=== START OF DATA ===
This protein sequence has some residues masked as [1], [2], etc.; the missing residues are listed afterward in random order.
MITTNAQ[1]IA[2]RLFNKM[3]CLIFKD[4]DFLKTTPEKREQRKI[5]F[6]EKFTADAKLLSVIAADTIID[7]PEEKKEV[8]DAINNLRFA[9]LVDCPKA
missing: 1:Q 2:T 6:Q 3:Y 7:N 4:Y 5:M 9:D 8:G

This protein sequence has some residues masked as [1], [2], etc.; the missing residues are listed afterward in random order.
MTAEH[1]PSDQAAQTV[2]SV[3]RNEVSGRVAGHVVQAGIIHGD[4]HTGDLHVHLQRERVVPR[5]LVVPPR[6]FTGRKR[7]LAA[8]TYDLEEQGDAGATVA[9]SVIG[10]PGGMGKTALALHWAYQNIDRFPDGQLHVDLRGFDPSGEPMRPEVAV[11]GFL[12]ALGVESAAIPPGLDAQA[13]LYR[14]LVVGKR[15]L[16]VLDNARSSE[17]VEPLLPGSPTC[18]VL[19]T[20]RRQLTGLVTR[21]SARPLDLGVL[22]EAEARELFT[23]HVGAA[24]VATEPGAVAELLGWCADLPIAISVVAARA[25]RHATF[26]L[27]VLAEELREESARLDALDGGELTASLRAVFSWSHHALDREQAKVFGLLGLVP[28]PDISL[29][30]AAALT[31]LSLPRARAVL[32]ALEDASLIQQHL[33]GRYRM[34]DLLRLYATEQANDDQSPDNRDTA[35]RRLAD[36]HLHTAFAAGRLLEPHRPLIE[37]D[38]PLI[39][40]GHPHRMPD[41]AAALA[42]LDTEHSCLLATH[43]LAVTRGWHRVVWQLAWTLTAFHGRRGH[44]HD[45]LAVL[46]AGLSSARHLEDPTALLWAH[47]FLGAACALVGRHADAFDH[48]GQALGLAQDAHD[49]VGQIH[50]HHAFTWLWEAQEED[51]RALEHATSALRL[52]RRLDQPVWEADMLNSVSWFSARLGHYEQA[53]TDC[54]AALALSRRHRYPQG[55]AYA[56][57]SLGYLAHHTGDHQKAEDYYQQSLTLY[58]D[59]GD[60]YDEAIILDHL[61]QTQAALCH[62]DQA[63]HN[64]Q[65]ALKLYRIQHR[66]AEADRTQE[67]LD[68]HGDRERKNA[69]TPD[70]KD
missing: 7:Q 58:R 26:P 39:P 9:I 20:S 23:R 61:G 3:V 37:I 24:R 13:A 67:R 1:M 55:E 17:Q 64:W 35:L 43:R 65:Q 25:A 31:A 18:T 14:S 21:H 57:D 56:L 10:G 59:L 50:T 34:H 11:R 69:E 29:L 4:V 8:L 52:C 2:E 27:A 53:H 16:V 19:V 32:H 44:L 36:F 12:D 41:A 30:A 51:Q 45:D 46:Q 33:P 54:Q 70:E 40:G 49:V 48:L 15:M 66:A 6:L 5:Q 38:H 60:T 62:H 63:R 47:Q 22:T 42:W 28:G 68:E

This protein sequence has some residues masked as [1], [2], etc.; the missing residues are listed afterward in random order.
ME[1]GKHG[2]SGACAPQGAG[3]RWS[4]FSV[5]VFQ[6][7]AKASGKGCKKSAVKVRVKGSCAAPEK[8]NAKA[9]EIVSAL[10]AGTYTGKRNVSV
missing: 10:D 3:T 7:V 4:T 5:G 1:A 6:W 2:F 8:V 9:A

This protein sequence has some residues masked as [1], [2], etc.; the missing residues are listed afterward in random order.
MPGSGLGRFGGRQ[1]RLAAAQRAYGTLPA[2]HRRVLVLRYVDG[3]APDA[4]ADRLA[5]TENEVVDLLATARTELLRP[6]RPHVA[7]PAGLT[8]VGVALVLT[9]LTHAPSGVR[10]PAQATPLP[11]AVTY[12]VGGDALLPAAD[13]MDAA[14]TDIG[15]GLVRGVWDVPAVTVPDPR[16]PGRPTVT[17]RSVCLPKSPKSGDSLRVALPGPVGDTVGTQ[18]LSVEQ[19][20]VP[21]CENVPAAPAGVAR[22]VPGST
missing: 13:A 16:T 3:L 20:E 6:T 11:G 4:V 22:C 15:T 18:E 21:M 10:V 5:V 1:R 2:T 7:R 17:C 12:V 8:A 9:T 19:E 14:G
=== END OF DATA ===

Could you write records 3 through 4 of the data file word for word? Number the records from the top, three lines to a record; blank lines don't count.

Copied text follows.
This protein sequence has some residues masked as [1], [2], etc.; the missing residues are listed afterward in random order.
ME[1]GKHG[2]SGACAPQGAG[3]RWS[4]FSV[5]VFQ[6][7]AKASGKGCKKSAVKVRVKGSCAAPEK[8]NAKA[9]EIVSAL[10]AGTYTGKRNVSV
missing: 10:D 3:T 7:V 4:T 5:G 1:A 6:W 2:F 8:V 9:A

This protein sequence has some residues masked as [1], [2], etc.; the missing residues are listed afterward in random order.
MPGSGLGRFGGRQ[1]RLAAAQRAYGTLPA[2]HRRVLVLRYVDG[3]APDA[4]ADRLA[5]TENEVVDLLATARTELLRP[6]RPHVA[7]PAGLT[8]VGVALVLT[9]LTHAPSGVR[10]PAQATPLP[11]AVTY[12]VGGDALLPAAD[13]MDAA[14]TDIG[15]GLVRGVWDVPAVTVPDPR[16]PGRPTVT[17]RSVCLPKSPKSGDSLRVALPGPVGDTVGTQ[18]LSVEQ[19][20]VP[21]CENVPAAPAGVAR[22]VPGST
missing: 13:A 16:T 3:L 20:E 6:T 11:G 4:V 22:C 15:T 18:E 21:M 10:V 5:V 1:R 2:T 7:R 17:C 12:V 8:A 9:T 19:E 14:G